Amaryllis Bulb Care
As temperatures drop outdoors, nothing’s better than watching tropical amaryllis bulbs grow and flower indoors. Their large papery-skinned orbs first come to life as bits of green peak from their tops. Stems and flower buds push upward gaining growth daily. Finally, in time for the holiday season, spectacular lilylike blooms unfold on one, two or even three stems. Their show delivers for weeks, outlasting any cut flower bouquets and bringing joy throughout the holidays. No wonder they’re such popular gifts!
Native to South America, amaryllis are tender bulbs about the size of a grapefruit. They are hardy to zone 8, so they won’t survive northern winters. However, they can be grown indoors for an impressive show. The common name, “amaryllis,” is Greek for “amarysso,” meaning to sparkle or scintillate. Living up to their name, these bulbs deliver 8-inch blooms. Premium amaryllis bulbs will sprout as many as three stems, each bearing two to four large blooms. Flowers come in two-tone, double flowering and solid colors ranging from red, pink and white to even green and orange. Try classic ‘Apple Blossom’ in pink and white, ‘Picotee’ in white with narrow red edges or ‘Lion King’ with regal red blooms. Bigger bulbs mean larger the flowers, so invest in premium sized bulbs for a grander show. Note: bulbs imported from South Africa normally take 3-5 weeks to bloom, while ones from Holland take 4-8 weeks.
Potting Up Bulbs
Purchase bulbs either potted or unpotted. If unpotted, start with a container that has a drainage hole and is wide enough to allow one to two inches between the bulb and the edge of the pot (typically a 6-7” pot). Fill the container one-third full of moistened potting soil. Place the bulb – tip up – in the center of the container; add enough soil to cover all but the top third, then finish by watering gently with lukewarm water.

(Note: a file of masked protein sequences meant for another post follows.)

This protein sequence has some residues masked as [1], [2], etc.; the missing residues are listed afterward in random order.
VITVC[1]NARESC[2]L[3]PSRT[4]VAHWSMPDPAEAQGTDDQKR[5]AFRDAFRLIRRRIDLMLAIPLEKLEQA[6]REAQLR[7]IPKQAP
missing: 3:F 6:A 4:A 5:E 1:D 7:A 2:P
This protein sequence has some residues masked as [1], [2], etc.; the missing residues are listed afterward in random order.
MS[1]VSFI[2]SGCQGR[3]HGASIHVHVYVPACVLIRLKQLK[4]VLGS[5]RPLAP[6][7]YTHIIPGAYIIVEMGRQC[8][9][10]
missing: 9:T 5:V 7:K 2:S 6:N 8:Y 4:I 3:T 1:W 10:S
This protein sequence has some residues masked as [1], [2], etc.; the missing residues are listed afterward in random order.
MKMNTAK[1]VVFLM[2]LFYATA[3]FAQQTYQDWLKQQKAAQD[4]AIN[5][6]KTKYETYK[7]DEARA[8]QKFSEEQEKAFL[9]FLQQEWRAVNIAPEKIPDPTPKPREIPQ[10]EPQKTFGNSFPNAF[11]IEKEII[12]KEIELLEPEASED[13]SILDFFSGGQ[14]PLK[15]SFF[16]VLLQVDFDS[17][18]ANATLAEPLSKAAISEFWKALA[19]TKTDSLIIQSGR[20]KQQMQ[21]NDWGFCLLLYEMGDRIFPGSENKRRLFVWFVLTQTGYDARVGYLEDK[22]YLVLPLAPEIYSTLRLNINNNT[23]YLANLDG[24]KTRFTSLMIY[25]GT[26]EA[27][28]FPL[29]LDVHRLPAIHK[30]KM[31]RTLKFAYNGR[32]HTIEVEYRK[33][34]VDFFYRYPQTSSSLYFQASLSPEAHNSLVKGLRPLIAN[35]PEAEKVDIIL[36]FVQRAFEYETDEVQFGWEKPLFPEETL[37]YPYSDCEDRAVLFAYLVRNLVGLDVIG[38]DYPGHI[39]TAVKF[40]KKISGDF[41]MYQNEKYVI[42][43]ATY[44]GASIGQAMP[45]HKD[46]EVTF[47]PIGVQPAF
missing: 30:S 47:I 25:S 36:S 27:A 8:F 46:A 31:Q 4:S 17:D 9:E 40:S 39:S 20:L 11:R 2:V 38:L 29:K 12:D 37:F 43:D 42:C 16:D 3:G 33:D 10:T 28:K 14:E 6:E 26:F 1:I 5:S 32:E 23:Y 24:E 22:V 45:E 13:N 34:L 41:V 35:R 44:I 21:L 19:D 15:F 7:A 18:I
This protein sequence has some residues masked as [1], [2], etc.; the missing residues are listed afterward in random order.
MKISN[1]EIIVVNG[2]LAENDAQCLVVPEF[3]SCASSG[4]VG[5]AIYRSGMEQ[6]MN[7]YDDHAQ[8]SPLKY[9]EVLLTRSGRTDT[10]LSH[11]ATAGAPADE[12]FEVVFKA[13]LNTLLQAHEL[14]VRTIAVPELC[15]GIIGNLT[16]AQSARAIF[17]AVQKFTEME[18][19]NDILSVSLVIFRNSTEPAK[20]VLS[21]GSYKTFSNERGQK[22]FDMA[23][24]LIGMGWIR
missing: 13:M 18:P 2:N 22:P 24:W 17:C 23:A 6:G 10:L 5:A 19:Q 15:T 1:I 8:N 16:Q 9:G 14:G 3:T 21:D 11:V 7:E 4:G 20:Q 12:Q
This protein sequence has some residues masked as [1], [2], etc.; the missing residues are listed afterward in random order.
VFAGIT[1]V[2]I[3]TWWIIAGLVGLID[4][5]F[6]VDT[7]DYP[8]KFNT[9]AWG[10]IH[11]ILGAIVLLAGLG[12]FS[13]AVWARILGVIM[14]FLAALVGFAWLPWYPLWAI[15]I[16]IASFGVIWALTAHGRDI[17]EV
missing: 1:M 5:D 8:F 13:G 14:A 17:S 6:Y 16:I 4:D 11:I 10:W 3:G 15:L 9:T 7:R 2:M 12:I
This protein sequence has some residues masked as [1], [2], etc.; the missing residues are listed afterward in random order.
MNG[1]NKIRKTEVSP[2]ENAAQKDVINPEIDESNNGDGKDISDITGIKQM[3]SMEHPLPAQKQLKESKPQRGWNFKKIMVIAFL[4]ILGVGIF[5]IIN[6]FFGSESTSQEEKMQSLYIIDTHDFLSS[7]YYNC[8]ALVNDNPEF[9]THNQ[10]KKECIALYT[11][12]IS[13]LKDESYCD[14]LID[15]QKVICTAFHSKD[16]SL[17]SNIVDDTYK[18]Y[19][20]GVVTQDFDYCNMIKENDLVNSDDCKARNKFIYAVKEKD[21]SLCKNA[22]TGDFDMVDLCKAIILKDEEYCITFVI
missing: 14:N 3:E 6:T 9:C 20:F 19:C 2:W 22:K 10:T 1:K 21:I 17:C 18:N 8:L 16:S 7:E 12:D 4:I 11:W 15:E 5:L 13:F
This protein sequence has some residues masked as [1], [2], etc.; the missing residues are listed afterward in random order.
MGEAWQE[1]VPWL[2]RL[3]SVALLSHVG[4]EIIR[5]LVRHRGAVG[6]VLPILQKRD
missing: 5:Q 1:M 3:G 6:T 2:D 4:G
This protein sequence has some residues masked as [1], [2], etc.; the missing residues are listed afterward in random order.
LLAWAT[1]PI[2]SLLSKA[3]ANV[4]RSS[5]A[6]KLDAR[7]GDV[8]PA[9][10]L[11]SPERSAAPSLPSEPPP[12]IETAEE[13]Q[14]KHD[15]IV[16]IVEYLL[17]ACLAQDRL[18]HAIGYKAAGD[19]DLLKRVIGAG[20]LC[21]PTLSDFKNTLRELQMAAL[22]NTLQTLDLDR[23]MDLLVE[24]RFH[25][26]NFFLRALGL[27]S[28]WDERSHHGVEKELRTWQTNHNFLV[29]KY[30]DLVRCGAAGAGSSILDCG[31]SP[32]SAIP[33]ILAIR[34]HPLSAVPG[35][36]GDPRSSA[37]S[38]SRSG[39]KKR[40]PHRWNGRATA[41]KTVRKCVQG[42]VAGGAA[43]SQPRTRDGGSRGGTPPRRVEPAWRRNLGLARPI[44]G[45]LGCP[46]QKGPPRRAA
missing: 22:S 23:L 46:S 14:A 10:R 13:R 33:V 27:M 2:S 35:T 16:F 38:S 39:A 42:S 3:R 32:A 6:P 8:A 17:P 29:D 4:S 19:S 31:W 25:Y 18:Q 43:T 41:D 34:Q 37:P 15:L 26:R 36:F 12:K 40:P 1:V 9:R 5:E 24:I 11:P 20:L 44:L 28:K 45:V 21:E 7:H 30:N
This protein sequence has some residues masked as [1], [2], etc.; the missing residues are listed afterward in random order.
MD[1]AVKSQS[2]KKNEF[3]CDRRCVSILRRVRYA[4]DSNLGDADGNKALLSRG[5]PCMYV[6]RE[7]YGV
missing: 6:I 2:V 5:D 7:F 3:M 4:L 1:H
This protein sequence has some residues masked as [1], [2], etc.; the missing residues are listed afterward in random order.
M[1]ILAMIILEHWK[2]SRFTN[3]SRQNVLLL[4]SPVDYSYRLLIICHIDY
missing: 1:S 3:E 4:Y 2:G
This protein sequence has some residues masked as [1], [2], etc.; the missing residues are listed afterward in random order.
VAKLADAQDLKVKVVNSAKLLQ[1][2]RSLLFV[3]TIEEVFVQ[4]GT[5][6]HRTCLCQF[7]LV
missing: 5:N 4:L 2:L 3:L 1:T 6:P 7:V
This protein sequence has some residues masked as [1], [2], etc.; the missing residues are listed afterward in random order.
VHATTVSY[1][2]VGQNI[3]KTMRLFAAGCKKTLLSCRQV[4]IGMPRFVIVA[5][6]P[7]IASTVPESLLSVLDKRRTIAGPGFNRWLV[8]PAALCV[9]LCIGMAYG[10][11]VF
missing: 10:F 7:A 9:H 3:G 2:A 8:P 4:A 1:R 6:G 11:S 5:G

Set the potted bulbs in a sunny warm location (ideally a south-facing window in a 70-80°F room). Keep the soil slightly moist but not soggy. Water sparingly until a flower stalk emerges then water weekly as the top third of the soil dries out. Bulbs that are overwatered will rot. Note: Waxed bulbs do not need water to grow.
Caring For Post-Blooms
After flowering, amaryllis bulbs can be tossed or cared for to rebloom the next year. To recycle, cut off the spent flower stalks leaving the leaves. Next, treat the bulbs as houseplants leaving them in a sunny location and watering as needed. After the threat of frost, move the pots outside to a sunny location or plant the bulbs in the ground in full sun for the summer. Water regularly and fertilize the plants monthly with a balanced fertilizer to help bulbs recharge for another season. In fall, cut off the foliage and move the bulbs to a dark, cool place (e.g., in a garage closet or basement) to rest dormant for two months. The bulbs can then be repotted and brought indoors to grow and flower again. Note: While you can wait until frost blackens the leaves to bring them indoors, the bulbs will rebloom later, typically around Valentine’s Day. If you prefer a holiday bloom, start the dormant phase by Sept. 1.
The National Garden Bureau named the amaryllis the 2023 Bulb of the Year and provides additional resources on its history and care.